Part three works with magnification, illumination and other optical and non-optical low vision devices. The doctor must determine the best form and level of magnification needed for the person to perform the desired tasks. Telescope glasses, microscope glasses, prismatic glasses and the new, E-Scoop lenses, of varying levels of magnification and strength are presented to the patient.  Illumination levels must be determined as lighting plays a major role in vision.


Part four is another conversation with the patient to determine the best form and level of magnification for that particular person’s task requirements.   The doctor’s recommendations for low vision glasses, nutritional supplements and illumination or other services are presented.

How Much Will This Cost?

Each member of The International Academy of Low Vision Specialists is an independent doctor of optometry. Each office sets their own fees and are happy to discuss them with you. Most insurance plans do not cover low vision making this an out of pocket expense. Most offices accept credit cards and offer financing. Do not hesitate to discuss fees before your appointment.

It is important to understand that low vision devices are “task specific.” They are designed for the task the person wants to do. Therefore it may, and usually does, take more than one pair of glasses or magnifiers to handle the various tasks the patient wants to do. It is not unusual for a patient to need bioptic telescope glasses for outdoor travel and/or driving, full diameter telescopic glasses for television and microscope or prismatic glasses for reading. In addition, a hand magnifier and reading lamp may be recommended as well. What is ordered depends upon the patient’s wish list, commitment and financial resources.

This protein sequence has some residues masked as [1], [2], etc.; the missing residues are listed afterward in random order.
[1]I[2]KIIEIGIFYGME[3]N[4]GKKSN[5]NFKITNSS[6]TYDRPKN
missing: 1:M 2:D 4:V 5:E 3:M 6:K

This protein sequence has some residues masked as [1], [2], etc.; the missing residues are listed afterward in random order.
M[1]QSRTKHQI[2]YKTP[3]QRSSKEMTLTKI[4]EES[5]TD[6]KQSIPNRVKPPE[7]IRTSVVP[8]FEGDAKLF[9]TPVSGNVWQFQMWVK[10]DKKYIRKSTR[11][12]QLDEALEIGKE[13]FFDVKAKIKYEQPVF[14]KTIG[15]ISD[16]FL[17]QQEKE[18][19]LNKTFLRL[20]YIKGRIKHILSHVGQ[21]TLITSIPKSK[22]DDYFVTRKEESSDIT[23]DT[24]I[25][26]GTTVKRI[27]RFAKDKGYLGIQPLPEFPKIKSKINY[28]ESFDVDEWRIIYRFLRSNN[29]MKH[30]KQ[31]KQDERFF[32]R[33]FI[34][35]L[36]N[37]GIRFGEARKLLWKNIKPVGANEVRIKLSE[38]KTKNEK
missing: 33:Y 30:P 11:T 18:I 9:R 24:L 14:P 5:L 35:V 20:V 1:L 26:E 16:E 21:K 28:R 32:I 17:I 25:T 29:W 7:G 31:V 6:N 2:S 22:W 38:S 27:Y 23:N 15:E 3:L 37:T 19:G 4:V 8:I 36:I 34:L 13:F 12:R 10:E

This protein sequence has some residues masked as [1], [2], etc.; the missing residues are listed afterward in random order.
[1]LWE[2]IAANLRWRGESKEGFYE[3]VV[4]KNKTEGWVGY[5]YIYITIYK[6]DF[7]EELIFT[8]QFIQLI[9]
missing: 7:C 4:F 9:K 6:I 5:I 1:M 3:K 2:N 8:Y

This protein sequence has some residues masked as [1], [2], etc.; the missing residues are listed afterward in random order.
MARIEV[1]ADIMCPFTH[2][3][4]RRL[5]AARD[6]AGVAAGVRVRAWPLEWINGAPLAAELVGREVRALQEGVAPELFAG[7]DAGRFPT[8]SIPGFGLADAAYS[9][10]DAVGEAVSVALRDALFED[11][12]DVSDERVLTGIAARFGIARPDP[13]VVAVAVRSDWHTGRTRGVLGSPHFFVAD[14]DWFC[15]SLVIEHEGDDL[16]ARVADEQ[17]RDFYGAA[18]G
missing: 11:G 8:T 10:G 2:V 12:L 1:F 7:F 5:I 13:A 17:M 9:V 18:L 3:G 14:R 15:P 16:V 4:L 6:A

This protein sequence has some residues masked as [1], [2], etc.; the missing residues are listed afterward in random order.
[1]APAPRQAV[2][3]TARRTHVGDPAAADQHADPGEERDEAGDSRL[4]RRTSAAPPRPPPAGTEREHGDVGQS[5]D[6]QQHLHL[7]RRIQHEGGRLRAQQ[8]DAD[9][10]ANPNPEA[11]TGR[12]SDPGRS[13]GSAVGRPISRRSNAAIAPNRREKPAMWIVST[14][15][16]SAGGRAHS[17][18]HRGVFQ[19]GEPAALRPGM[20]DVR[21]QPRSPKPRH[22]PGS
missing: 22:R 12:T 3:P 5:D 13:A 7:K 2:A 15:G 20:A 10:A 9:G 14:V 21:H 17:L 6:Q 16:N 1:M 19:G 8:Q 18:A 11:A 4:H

When Do I Get My Glasses?

It usually takes two to four weeks for specialized glasses to be fabricated. Arrangements can be made to have them sooner in some circumstances. If a person has a special event happening and needs the glasses, the lab will usually cooperate.

Where Do I Find a Low Vision Doctor?

Go to our “FIND A DOCTOR” locator. All members of The International Academy of Low Vision Specialists are independent doctors of optometry who have extensive experience in caring for low vision patients. All have completed The Low Vision Intensive Training Course in California offered by Dr. Richard Shuldiner. Dr.Shuldiner is a Low Vision Diplomate in the American Academy of Optometry and has trained hundreds of optometrists in providing low vision care as Clinical Director at The New York Lighthouse and Clinical Director of Low Vision Optometry of Southern California.

What is the Free Telephone Interview?

The free telephone interview was developed by Dr. Richard Shuldiner as a way of limiting the time, expense and disappointment of people who probably cannot be helped by low vision care. Dr. Shuldiner determined that asking the right questions on the phone could determine if a patient was qualified for low vision services. “If not, why put the patient through the time and expense only to be extremely disappointed?” says Dr. Shuldiner. Members of the IALVS use the free telephone interview and speak to every patient personally. They ask questions regarding vision, functional abilities, goals, motivation, health, and mobility to determine if an appointment is in the best interests of the caller.

How Do I Know The Glasses Will Work After I Get Them?

During the evaluation, the patient will use actual low vision telescope, microscope and prismatic glasses on the tasks desired. The doctor and the patient will see that they work BEFORE they are ordered. This will be done again when the patient picks up the glasses. We never order glasses until the patient knows that they work.

What If My Vision Changes After I Get The Glasses?

Almost always, prescriptions and magnification levels can be changed without the need for a whole new pair of glasses. Most doctors offer from six to twelve months of changes at nominal or even no charge to the patient. It is interesting that changes are actually rarely needed.

How Do I Pay For Them?

Since most insurance, including Medicare and supplemental, do not cover the expense of low vision care, the patient must bear the expense. Credit cards are accepted at almost every office. Usually financing is available, sometimes with no interest. Discuss this during the free telephone interview. Use our doctor directory to find a low vision optometrist near you and to discuss how low vision care may improve the quality of your life.

Can a Low Vision Doctor Help Me?

Our Low Vision doctors fit their patients with custom vision aids and devices, allowing them to maximize the use of their remaining vision.